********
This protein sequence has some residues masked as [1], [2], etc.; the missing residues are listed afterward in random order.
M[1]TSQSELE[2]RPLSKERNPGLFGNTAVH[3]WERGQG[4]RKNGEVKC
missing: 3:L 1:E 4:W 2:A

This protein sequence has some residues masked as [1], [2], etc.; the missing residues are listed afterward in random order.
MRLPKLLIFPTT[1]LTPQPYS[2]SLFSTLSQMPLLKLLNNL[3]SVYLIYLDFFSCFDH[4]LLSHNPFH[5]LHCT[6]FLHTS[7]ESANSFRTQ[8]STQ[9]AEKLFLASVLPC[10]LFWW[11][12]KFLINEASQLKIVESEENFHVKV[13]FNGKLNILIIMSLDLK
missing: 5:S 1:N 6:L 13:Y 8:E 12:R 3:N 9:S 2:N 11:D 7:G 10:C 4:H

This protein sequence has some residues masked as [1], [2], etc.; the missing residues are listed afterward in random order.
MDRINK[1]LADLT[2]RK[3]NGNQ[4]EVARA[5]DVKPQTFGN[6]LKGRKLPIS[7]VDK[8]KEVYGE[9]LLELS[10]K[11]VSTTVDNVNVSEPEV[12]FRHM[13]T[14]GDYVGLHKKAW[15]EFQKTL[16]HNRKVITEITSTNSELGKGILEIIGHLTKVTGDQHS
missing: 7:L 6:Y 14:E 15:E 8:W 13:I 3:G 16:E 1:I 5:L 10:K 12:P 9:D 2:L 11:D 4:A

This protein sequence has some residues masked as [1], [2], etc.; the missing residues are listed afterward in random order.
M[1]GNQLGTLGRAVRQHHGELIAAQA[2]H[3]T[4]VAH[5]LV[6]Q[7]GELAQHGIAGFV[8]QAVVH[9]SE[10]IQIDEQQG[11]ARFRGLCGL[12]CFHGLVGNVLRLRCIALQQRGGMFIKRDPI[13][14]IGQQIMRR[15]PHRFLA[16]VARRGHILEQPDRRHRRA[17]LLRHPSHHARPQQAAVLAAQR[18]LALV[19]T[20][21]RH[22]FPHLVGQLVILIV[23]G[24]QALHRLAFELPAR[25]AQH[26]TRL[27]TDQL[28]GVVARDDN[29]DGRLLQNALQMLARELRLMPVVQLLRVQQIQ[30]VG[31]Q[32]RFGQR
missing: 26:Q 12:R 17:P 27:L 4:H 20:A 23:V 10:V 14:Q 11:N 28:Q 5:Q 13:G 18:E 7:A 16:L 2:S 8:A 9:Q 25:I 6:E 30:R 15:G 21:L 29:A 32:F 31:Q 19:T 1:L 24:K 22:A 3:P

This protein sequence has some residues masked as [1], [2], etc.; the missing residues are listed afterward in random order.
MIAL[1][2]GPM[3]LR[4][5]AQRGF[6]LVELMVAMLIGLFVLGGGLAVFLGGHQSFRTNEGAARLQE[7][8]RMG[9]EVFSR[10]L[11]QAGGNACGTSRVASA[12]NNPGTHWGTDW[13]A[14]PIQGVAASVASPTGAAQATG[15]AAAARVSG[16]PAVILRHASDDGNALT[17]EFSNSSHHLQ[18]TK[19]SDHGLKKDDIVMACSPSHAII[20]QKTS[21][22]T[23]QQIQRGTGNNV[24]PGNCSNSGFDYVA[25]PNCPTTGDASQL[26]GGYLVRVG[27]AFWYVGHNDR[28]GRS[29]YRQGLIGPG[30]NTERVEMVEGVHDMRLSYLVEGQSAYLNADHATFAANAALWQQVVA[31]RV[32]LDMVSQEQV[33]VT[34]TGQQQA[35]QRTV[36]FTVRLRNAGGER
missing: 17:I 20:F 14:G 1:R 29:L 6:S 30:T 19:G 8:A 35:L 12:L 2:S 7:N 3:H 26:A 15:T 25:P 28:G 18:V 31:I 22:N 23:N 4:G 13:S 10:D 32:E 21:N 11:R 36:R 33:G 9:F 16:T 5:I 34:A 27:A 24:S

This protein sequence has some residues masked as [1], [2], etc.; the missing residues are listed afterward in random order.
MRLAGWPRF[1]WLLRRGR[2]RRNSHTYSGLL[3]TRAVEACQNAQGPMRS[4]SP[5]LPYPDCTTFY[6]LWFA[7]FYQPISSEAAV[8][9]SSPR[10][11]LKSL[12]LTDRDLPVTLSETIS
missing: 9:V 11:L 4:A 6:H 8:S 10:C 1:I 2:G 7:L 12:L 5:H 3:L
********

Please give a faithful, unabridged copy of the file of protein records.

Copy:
This protein sequence has some residues masked as [1], [2], etc.; the missing residues are listed afterward in random order.
M[1]TSQSELE[2]RPLSKERNPGLFGNTAVH[3]WERGQG[4]RKNGEVKC
missing: 3:L 1:E 4:W 2:A

This protein sequence has some residues masked as [1], [2], etc.; the missing residues are listed afterward in random order.
MRLPKLLIFPTT[1]LTPQPYS[2]SLFSTLSQMPLLKLLNNL[3]SVYLIYLDFFSCFDH[4]LLSHNPFH[5]LHCT[6]FLHTS[7]ESANSFRTQ[8]STQ[9]AEKLFLASVLPC[10]LFWW[11][12]KFLINEASQLKIVESEENFHVKV[13]FNGKLNILIIMSLDLK
missing: 5:S 1:N 6:L 13:Y 8:E 12:R 3:N 9:S 2:N 11:D 7:G 10:C 4:H

This protein sequence has some residues masked as [1], [2], etc.; the missing residues are listed afterward in random order.
MDRINK[1]LADLT[2]RK[3]NGNQ[4]EVARA[5]DVKPQTFGN[6]LKGRKLPIS[7]VDK[8]KEVYGE[9]LLELS[10]K[11]VSTTVDNVNVSEPEV[12]FRHM[13]T[14]GDYVGLHKKAW[15]EFQKTL[16]HNRKVITEITSTNSELGKGILEIIGHLTKVTGDQHS
missing: 7:L 6:Y 14:E 15:E 8:W 13:I 3:G 16:E 1:I 5:L 10:K 12:P 9:D 2:L 11:D 4:A

This protein sequence has some residues masked as [1], [2], etc.; the missing residues are listed afterward in random order.
M[1]GNQLGTLGRAVRQHHGELIAAQA[2]H[3]T[4]VAH[5]LV[6]Q[7]GELAQHGIAGFV[8]QAVVH[9]SE[10]IQIDEQQG[11]ARFRGLCGL[12]CFHGLVGNVLRLRCIALQQRGGMFIKRDPI[13][14]IGQQIMRR[15]PHRFLA[16]VARRGHILEQPDRRHRRA[17]LLRHPSHHARPQQAAVLAAQR[18]LALV[19]T[20][21]RH[22]FPHLVGQLVILIV[23]G[24]QALHRLAFELPAR[25]AQH[26]TRL[27]TDQL[28]GVVARDDN[29]DGRLLQNALQMLARELRLMPVVQLLRVQQIQ[30]VG[31]Q[32]RFGQR
missing: 26:Q 12:R 17:P 27:L 4:H 20:A 23:V 10:V 14:Q 11:N 28:Q 5:Q 13:G 18:E 7:A 16:L 2:S 8:A 9:Q 25:I 6:E 30:R 15:G 21:L 29:A 32:F 31:Q 19:T 1:L 24:K 22:A 3:P

This protein sequence has some residues masked as [1], [2], etc.; the missing residues are listed afterward in random order.
MIAL[1][2]GPM[3]LR[4][5]AQRGF[6]LVELMVAMLIGLFVLGGGLAVFLGGHQSFRTNEGAARLQE[7][8]RMG[9]EVFSR[10]L[11]QAGGNACGTSRVASA[12]NNPGTHWGTDW[13]A[14]PIQGVAASVASPTGAAQATG[15]AAAARVSG[16]PAVILRHASDDGNALT[17]EFSNSSHHLQ[18]TK[19]SDHGLKKDDIVMACSPSHAII[20]QKTS[21][22]T[23]QQIQRGTGNNV[24]PGNCSNSGFDYVA[25]PNCPTTGDASQL[26]GGYLVRVG[27]AFWYVGHNDR[28]GRS[29]YRQGLIGPG[30]NTERVEMVEGVHDMRLSYLVEGQSAYLNADHATFAANAALWQQVVA[31]RV[32]LDMVSQEQV[33]VT[34]TGQQQA[35]QRTV[36]FTVRLRNAGGER
missing: 17:I 20:F 14:G 1:R 29:L 6:S 30:T 19:G 8:A 35:L 12:L 2:S 7:N 3:H 26:A 15:T 25:P 28:G 18:V 31:I 22:N 23:N 4:G 13:S 10:D 32:E 21:N 11:R 36:R 33:G 9:F 16:T 5:I 34:A 27:A 24:S

This protein sequence has some residues masked as [1], [2], etc.; the missing residues are listed afterward in random order.
MRLAGWPRF[1]WLLRRGR[2]RRNSHTYSGLL[3]TRAVEACQNAQGPMRS[4]SP[5]LPYPDCTTFY[6]LWFA[7]FYQPISSEAAV[8][9]SSPR[10][11]LKSL[12]LTDRDLPVTLSETIS
missing: 9:V 11:L 4:A 6:H 8:S 10:C 1:I 2:G 7:L 12:L 5:H 3:L